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Dates From A to Z: 26 Interesting Things to Know

Dates From A to Z: 26 Interesting Things to Know

An authentic Middle Eastern delicacy, rich in sweetness and symbolic values: find out more about date palm facts and figures, nutrition information and history.

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Al-Zad al-negidh. It means 'the real food for travelling' and this is the name given to dates by the Manasir Bedouin tribes who claim it is possible to live off nothing but dates and water for years and who nourish women who have just given birth with a sort of pudding made from water and dates for three days after the event.

Bhari. A small round variety with a butterscotch flavour: a truly natural toffee. It is one of the few varieties – together with the Hiann, for instance – that can be eaten fresh when still in the khalal stage.

Coffee. After roasting, date stones are sometimes used as a coffee substitute.

Deir al-Balah meaning Village of Dates is located in the Gaza Strip and is renowned for its exceptionally sweet red dates.

Energy. Dates are considered to be a calorie bomb: they have 253/287 calories per 100 g, which means up to 70 calories per date. A positive energy boost with highly beneficial properties.

Finger. The name of this fruit derives from the Greek word 'daktylos', meaning 'finger'.

Glucose. Dates are among the fruits most rich in glucose whose content may even reach 70%. Industrially processed dates are often given a further coating of glucose – as well as preservatives, one of the most common of which is E202.

Honey. Date ‘honey’ makes an excellent alternative to sugar and is obtained by blending dates – preferably soft ones - with the possible addition of a little water.

Iftar. In the Islamic culture, dates are eaten (with yogurt or milk) as the first food of the Iftar, the evening meal consumed after sundown during Ramadam.

Judean. The Judean date palm is a date palm traditionally grown in Judea. In 2005 a 2000 year- old seed germinated, making this event the oldest verified human-assisted germination of a seed. The palm tree which grew out of it has been called Methuselah.

Khalal. These are fresh dates in the stage in which they are yellow and crunchy like an apple. This is preceded by the unripe stage – called kimri; it is followed by the phase in which they are soft and ripe – rutab and, finally that of tamr, meaning sun-dried.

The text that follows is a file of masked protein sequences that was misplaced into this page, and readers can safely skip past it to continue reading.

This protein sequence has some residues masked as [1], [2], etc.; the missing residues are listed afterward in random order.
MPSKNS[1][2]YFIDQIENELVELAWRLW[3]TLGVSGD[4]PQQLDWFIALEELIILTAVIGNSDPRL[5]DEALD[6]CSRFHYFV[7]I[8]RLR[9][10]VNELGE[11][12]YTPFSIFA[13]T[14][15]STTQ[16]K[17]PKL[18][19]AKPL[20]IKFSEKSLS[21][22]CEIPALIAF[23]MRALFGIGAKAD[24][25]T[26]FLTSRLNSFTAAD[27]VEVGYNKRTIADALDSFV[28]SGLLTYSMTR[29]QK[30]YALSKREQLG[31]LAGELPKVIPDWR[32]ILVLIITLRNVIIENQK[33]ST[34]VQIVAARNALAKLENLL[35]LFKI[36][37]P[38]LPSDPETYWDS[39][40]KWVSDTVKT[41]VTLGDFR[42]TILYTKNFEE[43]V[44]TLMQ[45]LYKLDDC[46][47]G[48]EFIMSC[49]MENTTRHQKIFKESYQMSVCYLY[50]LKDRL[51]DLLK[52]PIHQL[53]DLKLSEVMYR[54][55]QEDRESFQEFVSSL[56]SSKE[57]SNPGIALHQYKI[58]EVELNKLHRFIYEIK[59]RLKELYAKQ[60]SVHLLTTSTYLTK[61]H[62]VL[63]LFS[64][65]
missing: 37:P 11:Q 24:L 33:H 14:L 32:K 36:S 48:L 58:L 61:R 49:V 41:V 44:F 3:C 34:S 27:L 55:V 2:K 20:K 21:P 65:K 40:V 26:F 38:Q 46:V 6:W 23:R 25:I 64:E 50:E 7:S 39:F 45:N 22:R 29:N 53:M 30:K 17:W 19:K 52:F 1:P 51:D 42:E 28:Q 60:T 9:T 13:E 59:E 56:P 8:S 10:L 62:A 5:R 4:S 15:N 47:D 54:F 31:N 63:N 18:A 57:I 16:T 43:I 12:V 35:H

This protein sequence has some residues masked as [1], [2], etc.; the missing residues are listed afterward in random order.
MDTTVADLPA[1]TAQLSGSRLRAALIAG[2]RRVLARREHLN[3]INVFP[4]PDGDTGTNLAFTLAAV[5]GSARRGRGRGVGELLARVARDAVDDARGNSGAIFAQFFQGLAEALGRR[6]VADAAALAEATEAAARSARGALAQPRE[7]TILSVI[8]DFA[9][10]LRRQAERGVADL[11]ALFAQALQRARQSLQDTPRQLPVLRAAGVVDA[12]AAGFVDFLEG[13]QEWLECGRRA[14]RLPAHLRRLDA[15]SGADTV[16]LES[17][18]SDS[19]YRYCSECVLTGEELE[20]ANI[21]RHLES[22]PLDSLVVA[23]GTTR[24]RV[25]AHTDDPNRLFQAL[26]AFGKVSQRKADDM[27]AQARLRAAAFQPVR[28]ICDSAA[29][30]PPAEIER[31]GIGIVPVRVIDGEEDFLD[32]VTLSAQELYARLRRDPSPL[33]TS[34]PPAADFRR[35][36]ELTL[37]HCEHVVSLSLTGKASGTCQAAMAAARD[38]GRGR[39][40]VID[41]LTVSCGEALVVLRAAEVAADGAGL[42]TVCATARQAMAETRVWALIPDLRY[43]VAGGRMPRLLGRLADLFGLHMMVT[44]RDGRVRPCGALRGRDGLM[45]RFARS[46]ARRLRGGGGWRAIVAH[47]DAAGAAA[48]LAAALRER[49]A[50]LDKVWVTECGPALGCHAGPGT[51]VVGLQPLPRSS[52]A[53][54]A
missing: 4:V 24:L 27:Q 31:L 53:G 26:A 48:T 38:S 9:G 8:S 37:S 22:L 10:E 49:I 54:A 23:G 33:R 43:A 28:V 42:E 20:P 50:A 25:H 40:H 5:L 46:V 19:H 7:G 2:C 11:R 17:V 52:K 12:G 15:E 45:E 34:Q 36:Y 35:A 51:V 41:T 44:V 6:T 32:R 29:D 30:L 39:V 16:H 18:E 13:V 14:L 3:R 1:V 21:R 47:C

Lithophaga lithophaga. This is a shellfish that looks just like a date and hence its name of date mussel. It is illegal to collect them, sell them or consume them in countries of the European Union.

Medjool. This is one of the most highly-prized date varieties, renowned for its softness and sweetness. It comes from Israel and Palestine but – together with the Deglet Noor – today it is even cultivated in the United States.

1947 (Nineteenfortyseven) Chicago Culinary Institute: this is the most famous date bread recipe in the United States where this sweet little bread loaf is very popular. Originally a speciality of Arab countries, where date flour is obtained from sun-dried dates and often mixed with that of barley.

One thousand. On the plant, dates grow in thick clusters bearing from 200 to as many as 1,000 fruits each.

Palm. The tree on which dates grow is a palm, the Phoenix Dactylifera, which reaches a height of 20 or 30 metres. It is surprisingly long-lived and productive: some species start to bear fruit after just three years and can live up to three centuries; when fully mature a plant can produce over 50 kilos of fruit a year.

Queen of all dates. Its name is Deglet Nour, it is soft, translucent and tastes of honey. Called 'Queen of all dates', it is one of the best cultivars in the world and, according to the FAO, the most significant in terms of export value. Its homeland is that of some Algerian oases.

Ready to deliver. A study conducted by Jordan University has shown that women who eat six dates a day for the four weeks preceding childbirth have a better chance of spontaneous labour and greater cervical dilation. Other studies show that the oxytocin contained in dates also enhances the quality of breast milk.

Soft versus hard. According to the variety, dates may have hard or soft pulp: the former are particularly sought-after in Arab countries whilst the latter, of a fleshier kind, are highly appreciated in Europe and America.

Tajine. In this traditional Moroccan stew generally accompanied by couscous, dates are used for typical sweet and sour combinations, for instance with lamb – together with spices like ginger, cumin, cinnamon and saffron.

UNESCO. The Palmeral of Elche is the date palm plantation complex around the city of Elche in south-east Spain. Originally planted by the Carthaginians in the V century B.C., today it is a UNESCO heritage site.

Vinegar. Vinegar can also be made from dates: it is a typical Middle Eastern product.

Wine. The ancient Egyptians used to ferment this fruit to make wine. Today, dates continue to be used in the production of various alcoholic beverages.

Xmas. In Italy and other European countries it is customary to eat dates at Christmas. There are many reasons for this tradition: the fact that they come from the birthplace of Jesus, and the symbolic value of the palm tree as being representative of martyrdom, victory and fertility.

Yotam Ottolenghi. The Israeli chef and restaurant owner defines date syrup as the ‘curveball ingredient’ of his bestselling cookbook ‘Jerusalem'.

Zahedi. One of the better known varieties of the hundreds grown in Iran, the world’s biggest date producer together with Egypt. It is a semi-dried and particularly sugary variety, widely used in the food industry.

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